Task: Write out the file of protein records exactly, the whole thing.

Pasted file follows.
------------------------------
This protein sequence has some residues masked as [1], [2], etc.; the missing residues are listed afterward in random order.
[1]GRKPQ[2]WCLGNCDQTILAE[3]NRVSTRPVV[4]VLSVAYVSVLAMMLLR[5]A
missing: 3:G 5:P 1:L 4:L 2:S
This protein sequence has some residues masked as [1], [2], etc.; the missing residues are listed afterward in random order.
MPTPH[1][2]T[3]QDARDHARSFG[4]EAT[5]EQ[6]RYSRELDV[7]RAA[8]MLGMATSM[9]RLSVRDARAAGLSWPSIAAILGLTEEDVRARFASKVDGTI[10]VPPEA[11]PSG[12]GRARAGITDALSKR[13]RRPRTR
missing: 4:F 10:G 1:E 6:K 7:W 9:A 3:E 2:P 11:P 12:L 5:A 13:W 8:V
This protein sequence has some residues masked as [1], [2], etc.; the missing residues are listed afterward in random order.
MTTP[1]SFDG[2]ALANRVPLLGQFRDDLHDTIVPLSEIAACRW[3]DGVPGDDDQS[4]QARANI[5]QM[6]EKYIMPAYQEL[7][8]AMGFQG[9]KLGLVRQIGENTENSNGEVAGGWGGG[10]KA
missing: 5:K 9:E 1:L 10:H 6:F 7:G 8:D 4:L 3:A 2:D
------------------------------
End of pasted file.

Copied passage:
This protein sequence has some residues masked as [1], [2], etc.; the missing residues are listed afterward in random order.
[1]GRKPQ[2]WCLGNCDQTILAE[3]NRVSTRPVV[4]VLSVAYVSVLAMMLLR[5]A
missing: 3:G 5:P 1:L 4:L 2:S
This protein sequence has some residues masked as [1], [2], etc.; the missing residues are listed afterward in random order.
MPTPH[1][2]T[3]QDARDHARSFG[4]EAT[5]EQ[6]RYSRELDV[7]RAA[8]MLGMATSM[9]RLSVRDARAAGLSWPSIAAILGLTEEDVRARFASKVDGTI[10]VPPEA[11]PSG[12]GRARAGITDALSKR[13]RRPRTR
missing: 4:F 10:G 1:E 6:K 7:W 9:A 3:E 2:P 11:P 12:L 5:A 13:W 8:V
This protein sequence has some residues masked as [1], [2], etc.; the missing residues are listed afterward in random order.
MTTP[1]SFDG[2]ALANRVPLLGQFRDDLHDTIVPLSEIAACRW[3]DGVPGDDDQS[4]QARANI[5]QM[6]EKYIMPAYQEL[7][8]AMGFQG[9]KLGLVRQIGENTENSNGEVAGGWGGG[10]KA
missing: 5:K 9:E 1:L 10:H 6:F 7:G 8:D 4:L 3:A 2:D